The comparator is easily set up, its just a voltage reference on one of the inputs and the CC-Signal on the other. Assuming a fixed supply voltage of 3.3V, the reference voltage. The output of the comparator is then used as the receiving GPIO and for decoding. The internal comparator of the '003 is fast enough to catch the signal.

There is no need for hysteresis, since bouncing is only likely to happen at a much higher frequency than the sampling rate. The GPIO interrupt that will be used for the sampling takes some time and will therefore only be able to catch the first edge in a bouncing sequence.

The schematic shows the receiving circuit for one CC line. The CC1_IN signal is the positive input for the comparator, the comparator output is then used as the rx signal.

schematic for transceiver


The transmission stretches the USB-PD specifications quite a bit. Although it would be possible to just use a dedicated push-pull driver, I wanted to use only the '003 passive components. But just using a voltage divider to GND on a single GPIO would put a significant resistive load onto the CC line, even if the '003 is not driving it. At the same time, the resistance of the divider with must be as low as possible to properly drive the line. This combination might cause problems with the other PD device. To avoid this, the low side of the voltage divider is connected to a second GPIO. When the '003 is not driving the CC line, both GPIOs are set to high impedance.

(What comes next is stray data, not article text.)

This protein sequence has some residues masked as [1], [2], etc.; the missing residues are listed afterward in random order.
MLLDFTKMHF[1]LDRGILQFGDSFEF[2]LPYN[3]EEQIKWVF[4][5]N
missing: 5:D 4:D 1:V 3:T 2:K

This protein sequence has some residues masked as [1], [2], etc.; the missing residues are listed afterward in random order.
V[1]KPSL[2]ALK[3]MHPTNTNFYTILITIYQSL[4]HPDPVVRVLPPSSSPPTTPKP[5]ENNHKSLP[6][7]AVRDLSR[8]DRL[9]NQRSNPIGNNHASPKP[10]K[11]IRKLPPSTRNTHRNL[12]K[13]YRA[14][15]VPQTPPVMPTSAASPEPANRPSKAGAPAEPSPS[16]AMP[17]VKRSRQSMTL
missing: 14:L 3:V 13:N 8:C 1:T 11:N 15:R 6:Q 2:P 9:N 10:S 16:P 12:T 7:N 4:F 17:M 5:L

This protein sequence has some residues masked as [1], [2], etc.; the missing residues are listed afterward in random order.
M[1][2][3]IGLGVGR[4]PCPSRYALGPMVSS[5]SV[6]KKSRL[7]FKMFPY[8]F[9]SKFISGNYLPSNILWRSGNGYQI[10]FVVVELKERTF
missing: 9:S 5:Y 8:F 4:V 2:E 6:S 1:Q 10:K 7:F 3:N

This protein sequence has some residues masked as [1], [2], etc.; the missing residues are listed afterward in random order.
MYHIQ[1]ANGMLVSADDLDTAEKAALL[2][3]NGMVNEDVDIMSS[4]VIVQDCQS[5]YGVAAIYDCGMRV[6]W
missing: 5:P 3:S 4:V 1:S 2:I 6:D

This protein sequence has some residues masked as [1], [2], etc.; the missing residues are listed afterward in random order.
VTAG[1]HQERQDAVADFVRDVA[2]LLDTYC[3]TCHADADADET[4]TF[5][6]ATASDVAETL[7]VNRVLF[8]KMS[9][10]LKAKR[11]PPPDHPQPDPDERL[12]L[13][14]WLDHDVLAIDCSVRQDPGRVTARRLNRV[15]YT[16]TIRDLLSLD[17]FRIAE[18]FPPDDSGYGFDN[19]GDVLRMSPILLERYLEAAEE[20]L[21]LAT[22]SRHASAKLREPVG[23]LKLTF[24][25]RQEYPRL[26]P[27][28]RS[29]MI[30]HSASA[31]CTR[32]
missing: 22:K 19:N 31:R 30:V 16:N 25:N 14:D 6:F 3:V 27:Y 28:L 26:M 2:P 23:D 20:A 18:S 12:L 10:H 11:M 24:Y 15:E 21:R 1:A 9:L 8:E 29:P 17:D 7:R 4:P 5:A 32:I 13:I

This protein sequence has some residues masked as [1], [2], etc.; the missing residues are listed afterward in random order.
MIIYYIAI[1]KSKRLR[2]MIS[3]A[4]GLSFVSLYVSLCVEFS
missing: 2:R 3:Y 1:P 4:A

But even that might not be enough to generate a proper signal. The series resistance coming with the voltage divider might be too high to get a proper signal shape. To improve the signal shape (if necessary), one more GPIO is connected to the CC line with a lower resistance as a backup solution. This GPIO can then be used to add a short time "boost" pulses to charge and discharge the CC line faster. The timing of those boost pulses is critical, because the high state might otherwise overshoot the 1.2V level. I don't know yet, whether I'll actually need these boost pulses, but I wanted to have the option for them.